What Are You Having for Dinner Tonight?

As I write this, it's only ten in the morning, so why am I already thinking about dinner? Well, for one thing, I know my day will get busy, and I don't want to end up like I did the other night, foraging through my fridge to figure out how to cobble together a quick yet easy meal (I ended up making an omelet.) So, on my way home from the gym later, I'm stopping at Whole Foods to pick up some salmon.

If you know me, you won't be surprised by that choice. I love salmon. Even though I cook it at home, I usually order it when I go out, too. But being a health writer has convinced me that this is a wise choice. Salmon not only has heart-healthy fats, it has much less saturated fat than meat or poultry. And it is versatile and can be prepared so many ways.

Here's something else you might not know: salmon can protect against dry eye, an annoyance that afflicts many women over 50.

Below is one recipe I depend on when I'm in a rush. It's quick and always comes out perfectly. (I don't use all the butter it calls for - I usually only use half that amount and then add some olive oil). It's from one of my favorite cookbooks by Marc Bittman. who has a terrific blog, by the way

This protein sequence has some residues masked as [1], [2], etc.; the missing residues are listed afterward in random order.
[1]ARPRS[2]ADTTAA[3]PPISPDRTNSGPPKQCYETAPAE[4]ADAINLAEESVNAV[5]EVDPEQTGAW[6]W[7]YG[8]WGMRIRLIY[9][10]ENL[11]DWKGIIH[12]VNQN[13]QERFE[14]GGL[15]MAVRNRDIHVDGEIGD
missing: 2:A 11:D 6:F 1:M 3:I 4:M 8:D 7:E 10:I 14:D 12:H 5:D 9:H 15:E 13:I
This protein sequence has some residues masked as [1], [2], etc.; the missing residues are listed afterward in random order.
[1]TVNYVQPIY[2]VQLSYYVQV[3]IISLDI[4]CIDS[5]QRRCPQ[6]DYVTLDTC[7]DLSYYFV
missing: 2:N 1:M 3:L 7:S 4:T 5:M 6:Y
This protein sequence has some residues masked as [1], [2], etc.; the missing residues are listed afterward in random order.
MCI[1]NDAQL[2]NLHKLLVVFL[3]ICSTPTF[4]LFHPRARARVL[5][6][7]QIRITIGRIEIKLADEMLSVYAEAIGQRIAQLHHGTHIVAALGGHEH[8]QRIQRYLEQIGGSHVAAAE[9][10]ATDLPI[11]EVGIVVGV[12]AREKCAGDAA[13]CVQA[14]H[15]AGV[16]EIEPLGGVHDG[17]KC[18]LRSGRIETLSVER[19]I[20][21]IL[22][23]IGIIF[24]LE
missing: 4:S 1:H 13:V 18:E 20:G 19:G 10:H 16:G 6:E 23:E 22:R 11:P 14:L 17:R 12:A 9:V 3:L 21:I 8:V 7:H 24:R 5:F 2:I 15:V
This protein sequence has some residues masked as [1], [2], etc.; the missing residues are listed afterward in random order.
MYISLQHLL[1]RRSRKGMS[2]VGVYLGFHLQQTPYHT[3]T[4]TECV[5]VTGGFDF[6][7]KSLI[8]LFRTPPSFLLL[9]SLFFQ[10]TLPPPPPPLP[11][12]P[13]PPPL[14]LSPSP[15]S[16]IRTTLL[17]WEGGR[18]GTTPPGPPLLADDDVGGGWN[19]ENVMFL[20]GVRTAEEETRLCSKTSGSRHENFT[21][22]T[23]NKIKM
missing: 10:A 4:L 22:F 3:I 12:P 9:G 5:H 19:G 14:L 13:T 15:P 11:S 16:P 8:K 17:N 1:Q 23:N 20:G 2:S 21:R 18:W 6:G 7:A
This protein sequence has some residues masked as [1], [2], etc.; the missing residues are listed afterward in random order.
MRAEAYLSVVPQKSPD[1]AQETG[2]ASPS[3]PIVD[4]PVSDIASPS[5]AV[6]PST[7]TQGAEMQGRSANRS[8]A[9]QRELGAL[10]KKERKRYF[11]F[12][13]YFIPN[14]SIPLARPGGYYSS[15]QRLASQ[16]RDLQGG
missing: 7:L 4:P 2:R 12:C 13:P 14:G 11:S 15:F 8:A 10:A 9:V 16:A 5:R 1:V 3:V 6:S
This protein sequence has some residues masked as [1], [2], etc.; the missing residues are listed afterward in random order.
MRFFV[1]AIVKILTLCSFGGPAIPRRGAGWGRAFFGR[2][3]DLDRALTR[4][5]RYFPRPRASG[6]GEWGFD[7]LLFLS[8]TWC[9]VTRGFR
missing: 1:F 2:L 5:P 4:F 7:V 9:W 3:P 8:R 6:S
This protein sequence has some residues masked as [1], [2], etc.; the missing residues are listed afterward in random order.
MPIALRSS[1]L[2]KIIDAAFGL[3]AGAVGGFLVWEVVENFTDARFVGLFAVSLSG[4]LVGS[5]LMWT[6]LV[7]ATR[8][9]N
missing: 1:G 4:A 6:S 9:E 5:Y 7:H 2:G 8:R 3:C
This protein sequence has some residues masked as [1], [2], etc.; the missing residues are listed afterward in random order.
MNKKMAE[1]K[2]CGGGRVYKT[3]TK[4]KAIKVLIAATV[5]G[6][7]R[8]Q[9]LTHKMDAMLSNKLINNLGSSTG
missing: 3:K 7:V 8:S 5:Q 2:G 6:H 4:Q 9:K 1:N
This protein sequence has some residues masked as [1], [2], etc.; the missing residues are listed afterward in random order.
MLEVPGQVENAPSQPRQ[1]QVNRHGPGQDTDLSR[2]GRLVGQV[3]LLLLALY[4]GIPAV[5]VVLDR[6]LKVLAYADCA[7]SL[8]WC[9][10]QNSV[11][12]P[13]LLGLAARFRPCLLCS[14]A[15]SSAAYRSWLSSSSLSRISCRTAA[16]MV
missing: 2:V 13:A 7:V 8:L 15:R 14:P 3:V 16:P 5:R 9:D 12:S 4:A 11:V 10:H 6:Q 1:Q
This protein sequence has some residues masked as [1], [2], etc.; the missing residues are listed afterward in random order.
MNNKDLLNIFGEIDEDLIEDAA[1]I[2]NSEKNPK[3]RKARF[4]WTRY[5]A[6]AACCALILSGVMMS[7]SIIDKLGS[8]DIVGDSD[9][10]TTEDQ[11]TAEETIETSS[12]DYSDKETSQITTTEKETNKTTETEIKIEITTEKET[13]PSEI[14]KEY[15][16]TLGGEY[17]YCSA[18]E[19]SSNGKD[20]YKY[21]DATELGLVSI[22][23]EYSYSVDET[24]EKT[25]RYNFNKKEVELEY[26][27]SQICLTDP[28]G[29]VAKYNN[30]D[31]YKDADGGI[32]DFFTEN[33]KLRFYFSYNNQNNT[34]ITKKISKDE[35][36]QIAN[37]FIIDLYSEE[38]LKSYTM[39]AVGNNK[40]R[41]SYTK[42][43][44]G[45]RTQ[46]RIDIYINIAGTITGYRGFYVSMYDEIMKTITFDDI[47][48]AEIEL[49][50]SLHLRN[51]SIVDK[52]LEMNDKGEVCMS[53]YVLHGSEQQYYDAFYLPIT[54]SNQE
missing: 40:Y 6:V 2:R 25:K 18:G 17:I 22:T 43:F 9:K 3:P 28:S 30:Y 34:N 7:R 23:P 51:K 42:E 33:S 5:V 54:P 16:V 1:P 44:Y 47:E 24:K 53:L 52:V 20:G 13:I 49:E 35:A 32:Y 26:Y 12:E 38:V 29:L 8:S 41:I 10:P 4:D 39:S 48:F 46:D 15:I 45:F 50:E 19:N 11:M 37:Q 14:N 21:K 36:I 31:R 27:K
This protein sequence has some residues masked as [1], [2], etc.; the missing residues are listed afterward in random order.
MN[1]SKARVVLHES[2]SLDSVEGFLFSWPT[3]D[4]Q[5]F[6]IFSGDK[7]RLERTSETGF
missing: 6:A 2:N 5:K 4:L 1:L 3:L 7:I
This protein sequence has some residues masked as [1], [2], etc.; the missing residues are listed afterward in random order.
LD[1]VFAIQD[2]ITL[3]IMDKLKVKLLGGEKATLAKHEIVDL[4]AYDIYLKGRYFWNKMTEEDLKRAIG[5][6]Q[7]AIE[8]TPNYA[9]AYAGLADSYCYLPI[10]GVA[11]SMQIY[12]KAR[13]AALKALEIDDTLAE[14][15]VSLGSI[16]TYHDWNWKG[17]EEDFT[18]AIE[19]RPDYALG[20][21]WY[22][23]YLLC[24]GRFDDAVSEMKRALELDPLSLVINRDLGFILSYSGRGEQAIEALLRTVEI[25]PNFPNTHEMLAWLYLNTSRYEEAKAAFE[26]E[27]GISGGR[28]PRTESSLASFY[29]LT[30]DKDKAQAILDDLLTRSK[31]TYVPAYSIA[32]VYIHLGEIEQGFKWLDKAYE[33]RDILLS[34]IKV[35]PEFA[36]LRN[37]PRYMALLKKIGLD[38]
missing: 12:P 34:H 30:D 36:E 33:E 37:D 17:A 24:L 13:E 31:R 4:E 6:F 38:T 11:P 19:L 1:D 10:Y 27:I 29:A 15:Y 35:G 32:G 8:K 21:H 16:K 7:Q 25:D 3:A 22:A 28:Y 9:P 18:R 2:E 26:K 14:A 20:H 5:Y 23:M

Salmon Roasted in Butter

Adapted from How to Cook Everything by Mark Bittman
Makes 4 to 8 servings
Time: 15 minutes

4 tablespoons (1/2 stick) butter
1 (2-to-3 pound) salmon fillet, skin on (but scaled) or off, pin bones removed
Salt and freshly ground black pepper to taste
Minced fresh parsley leaves for garnish

1. Preheat oven to 475. Melt butter in a medium roasting pan - either on top of the stove or in the oven as it preheats - until the foam subsides.

2. Place the salmon in the butter, flesh down, and put the pan in the oven. Roast about 5 minutes, then turn and roast 3 to 6 minutes longer, until the salmon is done (peek between the flakes with a thin-bladed knife). Sprinkle with salt and pepper, garnish, and serve immediately.

Along with some broccoli and a tossed salad, and maybe some healthy grains like quinoa, it's a great meal!

What are some of your favorite - and quick - healthy dinners? Share your best ideas here!


Why It’s Important to Speak Up About Chronic Idiopathic Constipation

For the roughly 46 million Americans living with chronic constipation, finding relief can be a struggle.

Created With Support

How the Coronavirus Spreads Through the Air: 5 Essential Reads

The Centers for Disease Control and Prevention has given confusing guidance on how COVID-19 spreads through airborne particles; here are the facts.

Science and Technology